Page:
Red flags raised over Gauteng health department’s ‘fishy’ Limpopo hospital food supply contract
Gauteng’s health department is piggybacking on a Limpopo provincial government food contract. The Gauteng Department of Health insists it is all above board, but several critics are sceptical of the arrangement.
The Gauteng Department of Health has struggled this year to ensure that patients in the province’s hospitals always have the food they need. In addition to several reports received by Spotlight from healthcare workers, the issue has also made news headlines. The Citizen reported that 26 of 34 Gauteng hospitals suffered food shortages this year, BusinessLIVE reported that in response to the crisis the province would scrap the single-supplier model for food supply, and News24 reported that several service providers had voluntarily terminated their contracts with the department.
Now it has emerged that the province’s health department is piggybacking on a Limpopo provincial government food contract. The Gauteng Department of Health insists it is all above board, but several critics are sceptical of the arrangement.
‘Fishy Limpopo contract’
The issue came to the fore last week when Democratic Alliance MPL Jack Bloom released a statement describing the Limpopo contract as “fishy”.
“There are 54 Limpopo companies listed as suppliers of food to Gauteng hospitals, but many are not in the food business, including 7 construction companies,” Bloom wrote. “Why is an engineering company, a security firm, and a motor workshop supplying food? It looks like Gauteng is joining a Limpopo government scam to benefit from dodgy contracts with possible payoffs to ANC politicians.”
The list of contracted companies together with the services they are contracted to provide can be seen here. Bloom appears to be right that the core business of many of the contracted companies is not to supply food.
Almost all of the companies are contracted to provide either “frozen chicken, fish, eggs, and dairy products” or “red meat, bread, fruits and vegetables”. Only two companies are contracted to provide both.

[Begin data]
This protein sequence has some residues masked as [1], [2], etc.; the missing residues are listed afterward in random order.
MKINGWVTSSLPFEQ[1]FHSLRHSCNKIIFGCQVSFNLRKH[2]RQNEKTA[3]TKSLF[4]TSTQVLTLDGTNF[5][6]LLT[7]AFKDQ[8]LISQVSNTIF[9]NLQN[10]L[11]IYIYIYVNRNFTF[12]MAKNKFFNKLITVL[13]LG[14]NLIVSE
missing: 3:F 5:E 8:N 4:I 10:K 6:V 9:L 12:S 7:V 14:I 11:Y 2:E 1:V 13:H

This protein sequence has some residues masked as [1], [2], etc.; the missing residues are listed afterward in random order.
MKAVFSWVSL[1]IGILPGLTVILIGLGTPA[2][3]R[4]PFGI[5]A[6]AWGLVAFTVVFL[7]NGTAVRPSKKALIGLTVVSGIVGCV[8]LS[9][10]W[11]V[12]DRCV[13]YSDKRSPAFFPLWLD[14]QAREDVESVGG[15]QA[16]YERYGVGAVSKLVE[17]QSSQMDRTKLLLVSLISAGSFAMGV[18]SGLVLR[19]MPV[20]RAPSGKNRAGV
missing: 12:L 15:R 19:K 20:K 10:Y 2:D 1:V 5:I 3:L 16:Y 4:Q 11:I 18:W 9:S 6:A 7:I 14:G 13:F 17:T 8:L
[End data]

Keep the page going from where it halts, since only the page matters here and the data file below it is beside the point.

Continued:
The Gauteng Department of Health did not respond to a question from Spotlight whether they were aware that some of the food suppliers are construction companies.
The DA called for an immediate halt to the contract and “an urgent investigation into who authorised it and who benefits from it”.
Bloom’s statement referred to an answer he received to a question posed to Gauteng MEC for Health and Wellness Nomantu Nkomo-Ralehoko in the provincial legislature (which can be read here).
Asked in the legislature what the “assessed need” was to participate in the Limpopo contract, the MEC responded: “The department experienced a shortage of food provisions due to suppliers awarded contracts via the request for quotation (RFQ) process not being in a position to deliver.” She said the department would continue to participate in the Limpopo contract until the department had finalised its own contract.
At the time (30 October 2023), the MEC said just over R23.6-million had been spent by the Gauteng Department of Health (GDoH) on the Limpopo contract.
The GDoH has denied in media reports that there is anything untoward about the arrangement.
“The Limpopo Department of Health has conducted a competitive bidding process in compliance with procurement regulations to appoint these suppliers … their process was audited by the Auditor-General and found to be compliant,” GDoH spokesperson Motalatale Modiba told EWN last week. Spotlight attempted to verify this with the Auditor-General but had received no response by the time of publication.
Spotlight sent several further questions to the GDoH about the Limpopo contract, its participation in the contract and the department’s plans for ensuring a reliable food supply. Modiba did not provide responses to our specific questions, but only sent us a document with the responses the MEC gave to questions posed in the legislature.
Why no local companies?
Bloom argues it is not possible that the department can’t find local companies to supply products like bread and eggs to hospitals. He says he is also concerned about the extra transport costs that come with bringing in food from Limpopo to Gauteng.
“Competent people are needed at all levels to ensure that the required food is always supplied by reliable contractors who are paid in good time. Hospital management should be empowered to manage food contracts, with prompt payment in all cases,” he says.